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Bioengineering Student, Shani Williams, in lab

Bioengineering Student, Shani Williams, in lab

A Major Exploration

Bioengineering senior Shani Williams doesn’t let much time go to waste. This summer she spent 10 weeks as a faculty member’s paid researcher, developing an ultrathin, wearable microfluidic sensor that measures how the skin reacts in connection with particular movement.

Bioengineering senior Shani Williams is focused on getting all she can out of her time at Santa Clara University, even when school is not in session. She spent the summer as part of Assistant Professor Emre Araci’s research team, developing a “wearable sensor for  physical activity tracking”—an ultrathin microfluidic sensor that can be placed on the skin to measure how the tissue reacts in connection with a particular movement. Shani was paid to work on the project for 10 weeks as a De Novo Fellow—a program designed to encourage underrepresented students in engineering and the sciences to take on a research challenge.

 “I wanted to explore my interest in microfluidics and work on an actual medical device. I was drawn to this major because in my view, bioengineering most closely connects products to improving people’s lives and provides a greater opportunity to create products that can help people. The device I am working on can be used for sports medicine and rehabilitation after injuries or a stroke,” she said. Dr. Araci points out the device will also be helpful in diagnosing movement disorders, such as Parkinson’s Disease. “The relationship between movement and context is an important requirement for diagnosis,” he said.

Shani began her research by running tests to measure the device’s sensitivity and directional specificity to strain. Next, she moved on to prototyping thinner and thinner devices to better conform to the skin and increase sensitivity to movement, testing on skin to see how each iteration reacts to movement.

“This research project has allowed me to become acclimated to how efficient research should be conducted to give good results. I’ve had to identify problems within the experiment; find and use the right resources; and I’ve gotten better at reading literature to help solve problems. Now I know you can’t just jump over the steps, it takes time to go through the process to get good results. Another thing I’ve really enjoyed about the experience is that it is very collaborative,” she continued. “Dr. Araci provides guidance on how to set up the experiments and the whole team of undergraduate and graduate researchers gets together every Friday to present data from our experiments and have a discussion on how to improve our work. I’ve learned a lot by listening to everyone.”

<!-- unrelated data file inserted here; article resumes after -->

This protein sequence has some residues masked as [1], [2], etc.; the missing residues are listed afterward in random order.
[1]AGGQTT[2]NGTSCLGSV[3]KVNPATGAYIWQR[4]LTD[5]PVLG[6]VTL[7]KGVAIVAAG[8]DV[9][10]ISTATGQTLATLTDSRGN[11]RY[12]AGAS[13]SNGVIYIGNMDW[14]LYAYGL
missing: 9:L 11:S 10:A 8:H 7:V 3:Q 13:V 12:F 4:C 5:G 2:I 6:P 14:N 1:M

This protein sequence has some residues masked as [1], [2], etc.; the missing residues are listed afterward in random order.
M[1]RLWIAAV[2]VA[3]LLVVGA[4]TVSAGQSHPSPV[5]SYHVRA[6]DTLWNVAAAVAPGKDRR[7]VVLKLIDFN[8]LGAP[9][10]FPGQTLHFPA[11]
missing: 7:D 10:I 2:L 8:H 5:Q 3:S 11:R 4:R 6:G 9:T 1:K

With the fall quarter starting up, Shani is picking up on some of her other activities—she’s active in the student chapter of the National Society of Black Engineers, works as a lab technician for the organic chemistry department, and is a team member and safety officer of the Women’s Rugby Club. She will also start working on her senior design project.

“I want to take advantage of as many opportunities as I can to learn about other fields of bioengineering. This summer I learned about wearable microfluidics; for senior design I will be focusing on using machine learning to make sure radiation treatments are segmented to the proper organs to reduce further cancer,” she said. Whatever she takes on, Shani gives it her all. “My grandmother has this saying she always shares," she continued, "‘If a task is once begun, never leave it till it’s done. Be the labor great or small, do it well or not at all.’ That stays with me. That’s my motto.”

Engineering, Fellowships, Innovation, Research, Technology, Undergraduate

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